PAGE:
The emphasis on technical education in India, in the true sense, started in 2008. A lot of initiatives were taken by the central government. But the results were not as fruitful as expected. Then a committee led by Sarada Prasad (former director general of general employment and training in the ministry of labour and employment) was formed. Some of their suggestions were implemented by the government.
In West Bengal, Shyamal Majumdar, Professor, Jadavpur University, was given the responsibility to undertake a study on skill development in the state. He suggested several things. The study observed that there was a problem of vertical integration of skill development education. That means, in some cases there were schools of technical education but no corresponding colleges to take the education forward. In other cases, there might have been provisions for higher education in technical education but no school level basic technical education.
Indianisation of skills and skilling in agriculture
The most important thing that we have observed is the need for Indianisation of skill education. What Germany adopts may not be suitable for us. Our education should be different from Japan or the US depending on our needs and priorities. Other important weaknesses include paying least attention towards improving agricultural skills. For judicious use of fertilisers and water, cultivators need proper training. For nursery development or organic cultivation, one needs training. Proper training can minimise waste and increase productivity in agriculture. At present, plantation without soil is possible and even plantation without land is possible. Trained persons can do it. There are provisions for protected agriculture, that is, by using shed or net or by other means but this needs proper training. Fishery, poultry, and animal rearing may also be more productive if those are done by trained people. Rural people can prosper in this way and more people can be employed.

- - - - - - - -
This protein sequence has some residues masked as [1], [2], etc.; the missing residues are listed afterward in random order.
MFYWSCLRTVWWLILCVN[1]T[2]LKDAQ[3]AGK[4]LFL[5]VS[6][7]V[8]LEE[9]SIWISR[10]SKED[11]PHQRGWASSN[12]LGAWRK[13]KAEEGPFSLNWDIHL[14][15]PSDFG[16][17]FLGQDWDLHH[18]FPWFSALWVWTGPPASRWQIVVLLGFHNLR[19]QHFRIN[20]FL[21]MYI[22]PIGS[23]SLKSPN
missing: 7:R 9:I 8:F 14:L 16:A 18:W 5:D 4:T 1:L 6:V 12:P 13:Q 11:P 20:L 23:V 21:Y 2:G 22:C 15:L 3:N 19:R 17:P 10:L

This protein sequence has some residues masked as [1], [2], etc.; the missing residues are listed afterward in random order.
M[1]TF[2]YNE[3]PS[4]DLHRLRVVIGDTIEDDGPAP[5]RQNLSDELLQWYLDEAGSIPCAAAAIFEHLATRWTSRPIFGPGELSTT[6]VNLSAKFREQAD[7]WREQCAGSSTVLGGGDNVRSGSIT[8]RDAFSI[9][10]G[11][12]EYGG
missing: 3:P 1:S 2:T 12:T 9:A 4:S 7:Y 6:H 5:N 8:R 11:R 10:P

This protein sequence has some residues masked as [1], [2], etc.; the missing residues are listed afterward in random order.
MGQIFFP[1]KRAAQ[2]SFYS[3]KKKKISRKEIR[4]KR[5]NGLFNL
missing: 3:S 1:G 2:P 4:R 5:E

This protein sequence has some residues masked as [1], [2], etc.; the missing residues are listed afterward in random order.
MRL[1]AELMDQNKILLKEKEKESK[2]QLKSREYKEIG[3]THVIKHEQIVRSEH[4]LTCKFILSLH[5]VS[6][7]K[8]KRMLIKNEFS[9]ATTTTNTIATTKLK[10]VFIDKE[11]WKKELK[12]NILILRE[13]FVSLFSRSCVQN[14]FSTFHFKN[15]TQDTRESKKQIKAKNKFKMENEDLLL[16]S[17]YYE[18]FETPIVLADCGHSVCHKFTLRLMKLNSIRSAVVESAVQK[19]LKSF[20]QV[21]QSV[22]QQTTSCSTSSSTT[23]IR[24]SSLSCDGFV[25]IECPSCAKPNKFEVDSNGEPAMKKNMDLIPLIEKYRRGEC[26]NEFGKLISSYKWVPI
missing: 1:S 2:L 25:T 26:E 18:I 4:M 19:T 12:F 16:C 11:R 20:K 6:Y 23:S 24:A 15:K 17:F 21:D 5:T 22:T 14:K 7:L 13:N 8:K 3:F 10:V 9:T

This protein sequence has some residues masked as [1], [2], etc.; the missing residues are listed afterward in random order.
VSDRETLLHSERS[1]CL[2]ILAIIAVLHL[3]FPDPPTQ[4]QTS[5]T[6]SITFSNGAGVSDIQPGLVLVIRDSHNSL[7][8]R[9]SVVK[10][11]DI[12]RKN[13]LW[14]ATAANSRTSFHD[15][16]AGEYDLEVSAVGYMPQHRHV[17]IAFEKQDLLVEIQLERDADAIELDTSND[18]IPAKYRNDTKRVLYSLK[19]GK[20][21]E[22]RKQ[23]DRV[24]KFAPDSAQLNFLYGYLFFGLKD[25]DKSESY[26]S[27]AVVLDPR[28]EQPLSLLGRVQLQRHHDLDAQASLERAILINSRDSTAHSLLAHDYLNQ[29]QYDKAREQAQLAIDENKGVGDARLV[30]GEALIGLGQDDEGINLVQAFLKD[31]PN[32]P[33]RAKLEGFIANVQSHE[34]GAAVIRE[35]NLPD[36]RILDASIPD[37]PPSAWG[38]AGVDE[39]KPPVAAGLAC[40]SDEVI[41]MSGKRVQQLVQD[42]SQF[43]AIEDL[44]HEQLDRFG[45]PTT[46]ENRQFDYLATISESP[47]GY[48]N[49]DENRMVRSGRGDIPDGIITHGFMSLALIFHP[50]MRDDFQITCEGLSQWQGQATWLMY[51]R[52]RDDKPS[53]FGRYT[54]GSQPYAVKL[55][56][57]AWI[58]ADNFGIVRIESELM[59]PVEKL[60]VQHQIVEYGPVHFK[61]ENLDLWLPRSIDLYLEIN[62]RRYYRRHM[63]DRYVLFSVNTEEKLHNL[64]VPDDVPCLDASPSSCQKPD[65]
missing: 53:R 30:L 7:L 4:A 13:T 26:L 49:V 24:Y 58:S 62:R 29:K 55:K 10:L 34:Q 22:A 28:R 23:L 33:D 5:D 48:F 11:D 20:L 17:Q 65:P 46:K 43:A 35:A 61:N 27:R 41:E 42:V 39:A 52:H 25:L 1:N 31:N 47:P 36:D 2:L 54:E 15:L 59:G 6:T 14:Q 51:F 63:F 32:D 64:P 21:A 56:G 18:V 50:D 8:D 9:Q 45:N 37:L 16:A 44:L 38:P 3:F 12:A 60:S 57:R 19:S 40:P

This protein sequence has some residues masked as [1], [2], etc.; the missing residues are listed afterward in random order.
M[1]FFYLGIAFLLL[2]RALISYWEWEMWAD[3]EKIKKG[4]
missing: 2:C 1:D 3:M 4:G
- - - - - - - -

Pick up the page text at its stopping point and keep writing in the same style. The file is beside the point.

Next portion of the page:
In West Bengal, we are concerned with polytechnic, vocational training and several short-term training courses. But we have a unique training programme, which we call Utkarsha Bangla Training. One attends these classes for free. Rather, the students get `50 per day for travel and food expenses. As a result, the attendance is better. There are several short-term courses for 200 to 800 hours duration. We are interested in combining training institutes and industry players. For example, in our ITI Tollygunge training centre, we give the infrastructure and companies like Maruti-Suzuki and Samsung come with their own sophisticated machines and train selected students.
After the training, a significant proportion of students are absorbed by Maruti-Suzuki. Ashok Leyland is going to join us shortly. Similarly, trainings for CCTV installation and
servicing and for installation and maintenance of solar panels are also being undertaken by us.
We emphasize on certification. There are a lot of people who are skilled in different fields but do not have any certificates. It is difficult for them to get jobs in organised sectors. We certify them after a brief training of a week or a month. The certificates are national level certificates and useful for getting jobs.